At Trebnick, we primarily print our products via flexographic printing or flexo for short. Using a flexo press, we can utilize up to 16 different ink colors and print on a variety of materials. But what exactly is flexo printing, and how does it compare to other printing methods?
How Does it Work?
Flexographic printing involves using flexible relief plates to transfer liquid ink to the material to print text and graphics. The thing that sets flexo apart from other printing methods is its compatibility with different materials and inks. Materials that would be difficult to print on for other printing methods are easy for flexo. Additional processes, such as laminating, embossing, cold foil stamping, and die-cutting, can be integrated into the printing process on a flexo press. Completing everything in a single pass greatly increases efficiency and production speeds, which results in a lower cost to our customers.
The starting material comes in rolls and is passed through a series of rollers and cylinders of various sizes. A typical flexo press uses four roller types: a metering roller, an anilox roller, a plate cylinder, and the impression cylinder. The metering roller takes the ink from an ink tray to an anilox roller, which controls how much ink is transferred to the plate cylinder. A flexible printing plate is mounted to the plate cylinder and is used to apply the ink to the material as it passes between the plate cylinder and the impression cylinder, using pressure to transfer the ink from the plate to the material.
Substrates and Materials
Flexo presses can print on a variety of materials such as uncoated papers, coated papers, carton boards, liner boards, aluminum foil, and plastic films. They can also print on non-woven fabrics and different types of laminates. This flexibility makes flexo printing perfect for self-adhesive labels, industrial tags, food packaging, plastic bags, and flexible packaging. Check out a list of some of our printable materials on our website!
Plates and Ink
Flexo presses print directly from plate to paper. Flexible relief plates are made of a photopolymer material and form a reversed impression of a design. The inked plate has a raised image and rotates at high speeds to transfer the ink through small holes and lays it down on the material. Each color requires a different plate, so if there are four colors on the design, for example, there will need to be four ink stations, four of the same size cylinders, and four corresponding plates for each separation. Some designs may involve multiple shades of the same color, such as black and gray. In that case, a plate will contain all of these shades using screens. Screens on a plate can produce different tints of one ink color. Keep in mind that depending on your design, and how accurate the color needs to be, it may still require its own plate to print.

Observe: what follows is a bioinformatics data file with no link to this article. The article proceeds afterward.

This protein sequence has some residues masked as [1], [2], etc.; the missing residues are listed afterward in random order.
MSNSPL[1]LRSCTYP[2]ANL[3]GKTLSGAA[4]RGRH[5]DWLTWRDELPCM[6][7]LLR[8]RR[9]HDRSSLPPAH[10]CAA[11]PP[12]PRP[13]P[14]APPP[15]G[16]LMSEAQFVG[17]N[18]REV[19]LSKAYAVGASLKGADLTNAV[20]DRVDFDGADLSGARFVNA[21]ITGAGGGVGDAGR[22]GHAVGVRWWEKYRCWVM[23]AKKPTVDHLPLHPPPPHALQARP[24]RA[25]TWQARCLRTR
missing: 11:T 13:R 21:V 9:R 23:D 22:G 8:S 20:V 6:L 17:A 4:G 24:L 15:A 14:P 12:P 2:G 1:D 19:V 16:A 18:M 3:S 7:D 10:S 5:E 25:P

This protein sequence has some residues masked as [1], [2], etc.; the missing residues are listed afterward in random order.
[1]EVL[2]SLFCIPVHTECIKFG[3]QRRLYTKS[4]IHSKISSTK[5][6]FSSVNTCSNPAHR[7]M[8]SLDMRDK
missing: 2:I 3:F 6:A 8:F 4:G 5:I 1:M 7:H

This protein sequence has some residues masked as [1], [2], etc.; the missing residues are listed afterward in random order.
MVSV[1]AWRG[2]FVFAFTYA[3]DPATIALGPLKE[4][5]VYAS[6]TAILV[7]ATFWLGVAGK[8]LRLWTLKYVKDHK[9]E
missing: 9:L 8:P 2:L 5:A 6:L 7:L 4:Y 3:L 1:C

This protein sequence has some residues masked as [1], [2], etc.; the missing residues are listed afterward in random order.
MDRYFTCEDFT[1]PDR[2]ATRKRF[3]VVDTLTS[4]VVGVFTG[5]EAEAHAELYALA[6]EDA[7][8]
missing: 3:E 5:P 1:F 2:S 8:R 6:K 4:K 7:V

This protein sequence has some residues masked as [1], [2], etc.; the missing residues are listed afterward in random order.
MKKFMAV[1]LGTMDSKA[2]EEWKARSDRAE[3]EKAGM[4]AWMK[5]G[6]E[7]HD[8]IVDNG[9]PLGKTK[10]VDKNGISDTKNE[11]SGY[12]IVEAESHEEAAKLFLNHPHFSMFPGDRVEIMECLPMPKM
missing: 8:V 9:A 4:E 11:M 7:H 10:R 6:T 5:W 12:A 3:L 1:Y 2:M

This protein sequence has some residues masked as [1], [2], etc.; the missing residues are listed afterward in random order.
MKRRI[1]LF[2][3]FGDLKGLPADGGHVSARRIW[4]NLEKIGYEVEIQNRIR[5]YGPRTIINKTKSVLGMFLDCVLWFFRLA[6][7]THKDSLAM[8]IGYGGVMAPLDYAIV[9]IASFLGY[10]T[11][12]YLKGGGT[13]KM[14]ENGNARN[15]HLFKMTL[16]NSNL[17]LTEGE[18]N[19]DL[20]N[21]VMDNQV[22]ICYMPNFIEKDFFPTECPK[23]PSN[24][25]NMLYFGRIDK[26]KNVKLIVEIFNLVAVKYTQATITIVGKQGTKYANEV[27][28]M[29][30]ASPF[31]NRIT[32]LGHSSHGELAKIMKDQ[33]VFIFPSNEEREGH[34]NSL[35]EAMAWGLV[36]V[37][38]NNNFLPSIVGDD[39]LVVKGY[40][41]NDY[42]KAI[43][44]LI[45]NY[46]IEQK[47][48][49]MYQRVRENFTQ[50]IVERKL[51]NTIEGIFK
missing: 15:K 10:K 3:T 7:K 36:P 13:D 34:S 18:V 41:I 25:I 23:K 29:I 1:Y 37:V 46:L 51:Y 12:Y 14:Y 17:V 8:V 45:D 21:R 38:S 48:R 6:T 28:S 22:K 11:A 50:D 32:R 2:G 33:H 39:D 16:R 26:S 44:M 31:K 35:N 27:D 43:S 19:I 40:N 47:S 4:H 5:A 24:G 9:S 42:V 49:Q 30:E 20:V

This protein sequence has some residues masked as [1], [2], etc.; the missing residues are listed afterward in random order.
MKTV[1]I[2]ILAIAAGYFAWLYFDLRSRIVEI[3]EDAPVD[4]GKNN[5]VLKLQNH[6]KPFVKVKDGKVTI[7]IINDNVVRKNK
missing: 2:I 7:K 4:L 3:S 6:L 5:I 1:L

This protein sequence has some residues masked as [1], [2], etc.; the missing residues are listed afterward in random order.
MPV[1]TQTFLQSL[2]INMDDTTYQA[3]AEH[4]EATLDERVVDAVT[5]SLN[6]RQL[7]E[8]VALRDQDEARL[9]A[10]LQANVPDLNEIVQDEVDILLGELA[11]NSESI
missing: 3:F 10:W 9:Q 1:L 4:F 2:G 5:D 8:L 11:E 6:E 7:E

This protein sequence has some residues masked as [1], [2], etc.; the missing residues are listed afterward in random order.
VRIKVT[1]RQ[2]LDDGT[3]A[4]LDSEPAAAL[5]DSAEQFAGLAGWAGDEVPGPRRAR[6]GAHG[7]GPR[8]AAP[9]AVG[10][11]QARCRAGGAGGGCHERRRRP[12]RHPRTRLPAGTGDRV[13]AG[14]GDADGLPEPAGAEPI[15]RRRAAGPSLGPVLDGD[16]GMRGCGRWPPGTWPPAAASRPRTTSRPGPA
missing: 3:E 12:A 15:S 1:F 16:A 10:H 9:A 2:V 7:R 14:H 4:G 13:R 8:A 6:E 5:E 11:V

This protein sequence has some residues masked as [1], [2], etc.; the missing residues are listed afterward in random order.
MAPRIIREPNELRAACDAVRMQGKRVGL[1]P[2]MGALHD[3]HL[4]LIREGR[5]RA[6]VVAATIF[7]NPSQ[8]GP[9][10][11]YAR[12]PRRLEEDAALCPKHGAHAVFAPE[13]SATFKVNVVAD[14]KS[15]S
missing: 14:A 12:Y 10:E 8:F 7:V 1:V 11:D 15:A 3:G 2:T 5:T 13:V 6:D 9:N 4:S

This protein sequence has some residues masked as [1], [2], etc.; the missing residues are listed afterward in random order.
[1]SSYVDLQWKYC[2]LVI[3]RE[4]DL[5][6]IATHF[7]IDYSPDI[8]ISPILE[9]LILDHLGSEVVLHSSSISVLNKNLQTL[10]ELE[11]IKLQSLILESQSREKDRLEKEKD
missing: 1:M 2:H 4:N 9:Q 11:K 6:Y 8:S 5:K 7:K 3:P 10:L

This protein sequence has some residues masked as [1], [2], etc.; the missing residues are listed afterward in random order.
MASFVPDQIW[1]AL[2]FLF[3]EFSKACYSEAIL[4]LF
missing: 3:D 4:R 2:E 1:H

Flexo printing also provides the flexibility to use various types of inks. UV inks are cured with ultraviolet light, rather than standard drying methods used for water- or solvent-based inks, allowing them to dry faster. UV ink is perfect for any tags or labels that will be left out in the sun, as the UV light from the sun cures the ink further. Various clear varnishes or metallic inks can also be applied to customize the final printed product!
Dies and Perfs
Dies and perfs are what give a tag or label its size and shape. Dies function almost exactly as a plate does. The die rolls over the material, but instead of printing a design, it cuts a pattern, separating labels or tags and giving them their shape. Holes and C-punches get punched out, and perfs are added right before the finished product comes off the press. There are Solid Dies, which are integrated into a cylinder and then mounted onto the press, and Flex Dies, which work like a plate and get wrapped around a cylinder.
Advantages to Flexographic Printing
- Runs at extremely high speeds (up to 2000 ft. per minute) and is ideally suited for long printing runs.
- Prints on a wide variety of substrate materials.
- Short set-up times with a minimum of waste; guarantee high-quality output.
- Eliminates the need for additional work and cost: printing, varnishing, laminating, and die-cutting can be done in a single pass.
Disadvantages to Flexographic Printing
- The price of flexo printing plates is higher than other types of plates, but they last for millions of impressions when cared for properly.
- Because most revisions will require a new plate, changes can be time-consuming to make.
Flexography vs. Offset
- Flexography uses rotary, flexible plates to print directly on the material, rather than printing indirectly through a series of offset plates, as is the case in offset printing.
- As opposed to the secondary die-cutting, folding, or laminating processes used by offset printing, flexographic printing integrates these processes into a single pass operation.
- Absorbent, non-absorbent, porous, and non-porous materials can be used in flexographic printing, whereas offset printing only works with smooth and flat surfaces.
Flexography vs. Lithography
- Litho can also accommodate foil stamping, spot gloss, embossing, and other embellishments, but these options also come at a higher cost than flexo printing.
- Litho is a form of offset printing, so it is also limited to printing on smooth, flat surfaces.
- Both flexo and litho require an ink station for every color used. Litho generally uses oil-based inks, and printing usually consists of the four process colors. Flexo, however, accommodates a wide variety of colors and inks and is noted for producing a superior print with fine line and text detail.
Trebnick Systems specializes in flexographic printing. Our newest state-of-the-art press introduces RFID and integrated labels into our expansive list of capabilities. Contact us today to see what solutions we can provide to your printing needs!